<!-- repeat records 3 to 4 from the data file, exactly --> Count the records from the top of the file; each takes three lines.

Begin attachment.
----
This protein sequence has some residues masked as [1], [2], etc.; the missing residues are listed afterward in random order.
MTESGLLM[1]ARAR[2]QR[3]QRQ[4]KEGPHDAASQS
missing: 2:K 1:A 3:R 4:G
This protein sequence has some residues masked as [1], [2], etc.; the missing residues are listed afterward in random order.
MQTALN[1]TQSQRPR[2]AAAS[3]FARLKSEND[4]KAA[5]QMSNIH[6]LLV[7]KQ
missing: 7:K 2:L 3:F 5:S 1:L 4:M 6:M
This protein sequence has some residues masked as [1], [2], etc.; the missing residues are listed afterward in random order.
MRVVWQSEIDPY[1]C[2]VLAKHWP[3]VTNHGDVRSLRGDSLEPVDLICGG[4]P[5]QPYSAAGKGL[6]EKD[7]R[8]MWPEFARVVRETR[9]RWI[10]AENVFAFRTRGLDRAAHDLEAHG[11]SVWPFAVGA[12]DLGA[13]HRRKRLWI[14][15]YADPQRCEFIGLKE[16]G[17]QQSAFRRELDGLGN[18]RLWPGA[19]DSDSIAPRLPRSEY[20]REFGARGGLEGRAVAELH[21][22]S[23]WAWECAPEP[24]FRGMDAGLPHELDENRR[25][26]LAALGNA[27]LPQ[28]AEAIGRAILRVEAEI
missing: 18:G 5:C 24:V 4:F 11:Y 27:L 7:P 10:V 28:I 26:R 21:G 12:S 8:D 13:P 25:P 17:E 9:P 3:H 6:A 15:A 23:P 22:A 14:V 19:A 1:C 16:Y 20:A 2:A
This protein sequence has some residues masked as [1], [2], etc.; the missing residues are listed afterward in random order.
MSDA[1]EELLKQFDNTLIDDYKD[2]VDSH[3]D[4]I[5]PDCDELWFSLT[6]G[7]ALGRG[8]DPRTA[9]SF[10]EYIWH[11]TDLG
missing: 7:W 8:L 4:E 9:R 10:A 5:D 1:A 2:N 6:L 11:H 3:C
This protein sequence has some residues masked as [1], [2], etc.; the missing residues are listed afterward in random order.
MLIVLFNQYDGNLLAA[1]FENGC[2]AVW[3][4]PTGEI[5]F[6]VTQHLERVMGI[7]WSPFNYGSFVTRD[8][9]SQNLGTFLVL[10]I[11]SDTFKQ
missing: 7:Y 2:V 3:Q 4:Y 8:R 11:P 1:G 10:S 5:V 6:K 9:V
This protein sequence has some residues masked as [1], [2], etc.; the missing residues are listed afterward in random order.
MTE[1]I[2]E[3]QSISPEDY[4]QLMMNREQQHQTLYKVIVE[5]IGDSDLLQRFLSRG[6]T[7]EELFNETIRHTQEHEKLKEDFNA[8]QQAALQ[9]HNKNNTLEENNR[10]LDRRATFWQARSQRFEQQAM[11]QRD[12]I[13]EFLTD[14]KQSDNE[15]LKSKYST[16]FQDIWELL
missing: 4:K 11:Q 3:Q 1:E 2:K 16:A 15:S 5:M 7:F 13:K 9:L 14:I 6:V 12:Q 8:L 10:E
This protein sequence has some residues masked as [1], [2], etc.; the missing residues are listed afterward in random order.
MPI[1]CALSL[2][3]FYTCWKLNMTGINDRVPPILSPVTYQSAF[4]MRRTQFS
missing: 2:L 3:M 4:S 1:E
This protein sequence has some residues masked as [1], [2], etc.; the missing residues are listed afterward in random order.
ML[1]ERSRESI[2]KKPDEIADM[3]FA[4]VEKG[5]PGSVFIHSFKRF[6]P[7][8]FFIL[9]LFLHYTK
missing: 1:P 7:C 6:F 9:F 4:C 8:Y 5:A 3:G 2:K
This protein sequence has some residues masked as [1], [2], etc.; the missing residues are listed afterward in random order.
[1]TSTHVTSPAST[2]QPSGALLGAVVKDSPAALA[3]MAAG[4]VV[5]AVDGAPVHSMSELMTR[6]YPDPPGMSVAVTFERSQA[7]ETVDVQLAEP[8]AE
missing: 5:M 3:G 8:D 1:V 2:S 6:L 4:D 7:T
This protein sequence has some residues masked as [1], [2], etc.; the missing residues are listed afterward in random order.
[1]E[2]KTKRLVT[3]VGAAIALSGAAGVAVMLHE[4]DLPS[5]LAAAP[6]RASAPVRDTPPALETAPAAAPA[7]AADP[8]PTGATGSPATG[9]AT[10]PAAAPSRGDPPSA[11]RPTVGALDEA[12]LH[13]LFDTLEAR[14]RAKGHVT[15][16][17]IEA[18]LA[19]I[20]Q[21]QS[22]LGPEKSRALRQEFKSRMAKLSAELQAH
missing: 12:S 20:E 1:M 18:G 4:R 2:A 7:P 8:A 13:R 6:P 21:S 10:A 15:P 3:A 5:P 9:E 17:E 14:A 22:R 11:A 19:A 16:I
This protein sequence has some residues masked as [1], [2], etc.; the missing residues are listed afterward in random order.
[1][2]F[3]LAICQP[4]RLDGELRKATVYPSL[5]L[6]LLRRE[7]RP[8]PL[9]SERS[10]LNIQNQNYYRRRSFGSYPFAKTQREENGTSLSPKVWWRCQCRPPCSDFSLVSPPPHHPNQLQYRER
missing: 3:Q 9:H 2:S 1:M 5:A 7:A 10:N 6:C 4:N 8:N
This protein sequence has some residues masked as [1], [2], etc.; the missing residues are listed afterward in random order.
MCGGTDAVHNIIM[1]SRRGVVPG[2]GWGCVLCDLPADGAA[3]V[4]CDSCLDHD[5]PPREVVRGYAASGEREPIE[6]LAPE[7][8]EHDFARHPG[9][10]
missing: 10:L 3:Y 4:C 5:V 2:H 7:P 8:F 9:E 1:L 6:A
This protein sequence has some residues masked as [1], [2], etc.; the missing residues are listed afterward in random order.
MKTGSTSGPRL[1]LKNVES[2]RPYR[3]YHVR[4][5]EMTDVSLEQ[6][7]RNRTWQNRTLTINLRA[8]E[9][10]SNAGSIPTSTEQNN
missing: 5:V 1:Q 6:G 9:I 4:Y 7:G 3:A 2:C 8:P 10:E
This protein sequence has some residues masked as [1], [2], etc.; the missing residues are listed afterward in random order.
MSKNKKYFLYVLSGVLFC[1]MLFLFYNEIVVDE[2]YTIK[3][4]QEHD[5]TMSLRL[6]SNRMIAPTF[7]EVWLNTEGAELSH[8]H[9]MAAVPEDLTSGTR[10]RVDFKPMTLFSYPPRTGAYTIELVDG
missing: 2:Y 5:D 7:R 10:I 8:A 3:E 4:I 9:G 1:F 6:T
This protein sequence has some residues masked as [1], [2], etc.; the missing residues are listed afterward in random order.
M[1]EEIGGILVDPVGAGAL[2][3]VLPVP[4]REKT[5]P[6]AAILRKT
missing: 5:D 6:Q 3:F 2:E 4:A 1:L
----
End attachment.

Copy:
This protein sequence has some residues masked as [1], [2], etc.; the missing residues are listed afterward in random order.
MRVVWQSEIDPY[1]C[2]VLAKHWP[3]VTNHGDVRSLRGDSLEPVDLICGG[4]P[5]QPYSAAGKGL[6]EKD[7]R[8]MWPEFARVVRETR[9]RWI[10]AENVFAFRTRGLDRAAHDLEAHG[11]SVWPFAVGA[12]DLGA[13]HRRKRLWI[14][15]YADPQRCEFIGLKE[16]G[17]QQSAFRRELDGLGN[18]RLWPGA[19]DSDSIAPRLPRSEY[20]REFGARGGLEGRAVAELH[21][22]S[23]WAWECAPEP[24]FRGMDAGLPHELDENRR[25][26]LAALGNA[27]LPQ[28]AEAIGRAILRVEAEI
missing: 18:G 5:C 24:V 4:F 11:Y 27:L 7:P 10:V 28:I 26:R 21:G 12:S 8:D 13:P 25:P 17:E 9:P 3:H 6:A 15:A 23:P 22:A 14:V 19:A 1:C 16:Y 20:A 2:A
This protein sequence has some residues masked as [1], [2], etc.; the missing residues are listed afterward in random order.
MSDA[1]EELLKQFDNTLIDDYKD[2]VDSH[3]D[4]I[5]PDCDELWFSLT[6]G[7]ALGRG[8]DPRTA[9]SF[10]EYIWH[11]TDLG
missing: 7:W 8:L 4:E 9:R 10:A 5:D 1:A 2:N 6:L 11:H 3:C